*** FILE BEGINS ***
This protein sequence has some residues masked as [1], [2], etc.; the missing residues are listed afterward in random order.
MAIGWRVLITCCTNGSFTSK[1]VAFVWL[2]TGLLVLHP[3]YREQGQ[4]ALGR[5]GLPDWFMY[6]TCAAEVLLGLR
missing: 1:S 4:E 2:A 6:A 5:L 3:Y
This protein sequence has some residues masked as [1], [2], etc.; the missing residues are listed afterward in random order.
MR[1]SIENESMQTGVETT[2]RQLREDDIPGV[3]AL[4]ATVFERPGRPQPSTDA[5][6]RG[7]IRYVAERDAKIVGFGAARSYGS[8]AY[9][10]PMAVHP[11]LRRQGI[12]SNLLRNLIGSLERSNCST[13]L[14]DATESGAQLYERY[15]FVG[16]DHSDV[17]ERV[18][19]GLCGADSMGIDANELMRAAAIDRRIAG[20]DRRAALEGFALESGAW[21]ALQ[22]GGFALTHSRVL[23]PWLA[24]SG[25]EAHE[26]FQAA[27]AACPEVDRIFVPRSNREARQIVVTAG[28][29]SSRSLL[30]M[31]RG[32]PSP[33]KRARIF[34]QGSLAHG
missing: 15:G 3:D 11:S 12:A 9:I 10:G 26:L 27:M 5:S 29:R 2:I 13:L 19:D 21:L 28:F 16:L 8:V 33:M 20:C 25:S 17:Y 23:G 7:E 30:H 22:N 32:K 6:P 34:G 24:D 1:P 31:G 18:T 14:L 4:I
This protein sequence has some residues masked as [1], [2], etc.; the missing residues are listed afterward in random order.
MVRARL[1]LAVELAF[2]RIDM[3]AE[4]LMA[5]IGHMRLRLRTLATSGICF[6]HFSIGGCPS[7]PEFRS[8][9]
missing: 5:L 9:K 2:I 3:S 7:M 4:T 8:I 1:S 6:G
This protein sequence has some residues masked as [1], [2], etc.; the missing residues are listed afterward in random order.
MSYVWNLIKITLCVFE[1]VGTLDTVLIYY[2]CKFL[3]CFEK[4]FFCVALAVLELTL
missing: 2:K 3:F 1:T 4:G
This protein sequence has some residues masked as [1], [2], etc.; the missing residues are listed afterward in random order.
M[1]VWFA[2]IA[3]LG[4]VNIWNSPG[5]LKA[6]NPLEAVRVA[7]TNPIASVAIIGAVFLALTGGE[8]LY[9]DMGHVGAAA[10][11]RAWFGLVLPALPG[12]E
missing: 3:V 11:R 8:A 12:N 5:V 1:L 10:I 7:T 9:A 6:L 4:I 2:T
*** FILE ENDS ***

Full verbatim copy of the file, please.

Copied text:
This protein sequence has some residues masked as [1], [2], etc.; the missing residues are listed afterward in random order.
MAIGWRVLITCCTNGSFTSK[1]VAFVWL[2]TGLLVLHP[3]YREQGQ[4]ALGR[5]GLPDWFMY[6]TCAAEVLLGLR
missing: 1:S 4:E 2:A 6:A 5:L 3:Y
This protein sequence has some residues masked as [1], [2], etc.; the missing residues are listed afterward in random order.
MR[1]SIENESMQTGVETT[2]RQLREDDIPGV[3]AL[4]ATVFERPGRPQPSTDA[5][6]RG[7]IRYVAERDAKIVGFGAARSYGS[8]AY[9][10]PMAVHP[11]LRRQGI[12]SNLLRNLIGSLERSNCST[13]L[14]DATESGAQLYERY[15]FVG[16]DHSDV[17]ERV[18][19]GLCGADSMGIDANELMRAAAIDRRIAG[20]DRRAALEGFALESGAW[21]ALQ[22]GGFALTHSRVL[23]PWLA[24]SG[25]EAHE[26]FQAA[27]AACPEVDRIFVPRSNREARQIVVTAG[28][29]SSRSLL[30]M[31]RG[32]PSP[33]KRARIF[34]QGSLAHG
missing: 15:G 3:D 11:S 12:A 9:I 10:G 26:L 27:M 5:S 29:R 2:I 13:L 19:D 21:L 28:F 16:L 8:V 33:M 20:C 25:S 17:Y 23:G 7:E 30:H 22:N 32:K 6:P 34:G 24:D 1:P 31:G 18:T 14:L 4:I
This protein sequence has some residues masked as [1], [2], etc.; the missing residues are listed afterward in random order.
MVRARL[1]LAVELAF[2]RIDM[3]AE[4]LMA[5]IGHMRLRLRTLATSGICF[6]HFSIGGCPS[7]PEFRS[8][9]
missing: 5:L 9:K 2:I 3:S 7:M 4:T 8:I 1:S 6:G
This protein sequence has some residues masked as [1], [2], etc.; the missing residues are listed afterward in random order.
MSYVWNLIKITLCVFE[1]VGTLDTVLIYY[2]CKFL[3]CFEK[4]FFCVALAVLELTL
missing: 2:K 3:F 1:T 4:G
This protein sequence has some residues masked as [1], [2], etc.; the missing residues are listed afterward in random order.
M[1]VWFA[2]IA[3]LG[4]VNIWNSPG[5]LKA[6]NPLEAVRVA[7]TNPIASVAIIGAVFLALTGGE[8]LY[9]DMGHVGAAA[10][11]RAWFGLVLPALPG[12]E
missing: 3:V 11:R 8:A 12:N 5:V 1:L 10:I 7:T 9:A 6:L 4:I 2:T